Age Discrimination in the Workplace

When age discrimination in the workplace is mentioned, it’s often forgotten that it can rear its head in many ways. Though being discriminated against because you’re too old is unpleasant and unacceptable, the same definitely goes for being the wrong age in any way, including being too young. It’s always important, therefore, to understand what your rights and options are if something happens. It might be that you resolve the matter and stay. However, it might also be that you would prefer to negotiate a settlement agreement before leaving.

But first things first, what is age discrimination in the workplace?

Age discrimination in the workplace refers to both employees AND potential employees…

Under the Equality Act 2010, regardless of whether you’re a full employee or ‘just’ a potential employee, you shouldn’t be disadvantaged or discriminated against by any conditions of employment because of your age. Nor should you be dismissed, hired, or treated differently because of it either.
And there is one thing in particular to note regarding age discrimination in the workplace… it doesn’t matter how long you’ve worked for the company; there are NO minimum time-in-service requirements.

What types of age discrimination in the workplace are there?

There are actually 4 ways it can occur…

1. Direct age discrimination – Put simply, if an employer, or their staff, treat another individual less favourably because of their age, then they are being directly discriminated against.

2. Indirect age discrimination – This may occur if a provision, criterion or policy/practice of the business actually disadvantages someone when it’s universally applied. This sounds confusing, so an example helps. Consider an advert for a vacancy that states applicants need to have a certain amount of experience to be considered. This could impact younger applicants who’ve not had time to build that amount of experience but are qualified for the position. This would be indirect age discrimination.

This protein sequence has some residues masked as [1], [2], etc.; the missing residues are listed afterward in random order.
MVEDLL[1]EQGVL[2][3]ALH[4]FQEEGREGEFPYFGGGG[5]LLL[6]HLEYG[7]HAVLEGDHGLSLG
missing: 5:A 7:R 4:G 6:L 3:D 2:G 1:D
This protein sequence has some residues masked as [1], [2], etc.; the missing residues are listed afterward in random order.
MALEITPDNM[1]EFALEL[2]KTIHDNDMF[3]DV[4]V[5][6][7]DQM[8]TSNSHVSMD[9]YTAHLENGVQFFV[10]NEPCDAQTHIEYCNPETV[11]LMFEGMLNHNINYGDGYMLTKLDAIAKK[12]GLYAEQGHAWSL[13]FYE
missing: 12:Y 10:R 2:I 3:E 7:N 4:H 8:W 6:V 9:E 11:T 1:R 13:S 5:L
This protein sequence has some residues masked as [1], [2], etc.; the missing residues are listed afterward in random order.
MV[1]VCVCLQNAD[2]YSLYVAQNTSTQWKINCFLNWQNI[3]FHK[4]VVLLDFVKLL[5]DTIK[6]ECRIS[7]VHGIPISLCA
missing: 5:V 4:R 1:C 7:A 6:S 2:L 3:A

3. Harassment – With respect to age discrimination, harassment may appear in the form of jokes about your age that you find offensive. But it can also occur if, for example, an event is organised that excludes you from attending because of your age.

4. Victimisation – You may be deemed to be being victimised if you are treated less favourably because you have made a complaint regarding age discrimination. A good example would be that you’ve been refused access to training because you have made a complaint on such a basis.

What is the best thing to do?

We’d recommend you take advice before you do anything. You’ll then know how to proceed. It might be that the issue can be resolved simply through discussion. However, it might also be that you choose to leave having negotiated a settlement agreement with your employer. Of course, there are many paths you could take, though. So please do give us a call. We give guidance on this and similar topics to individuals all the time.


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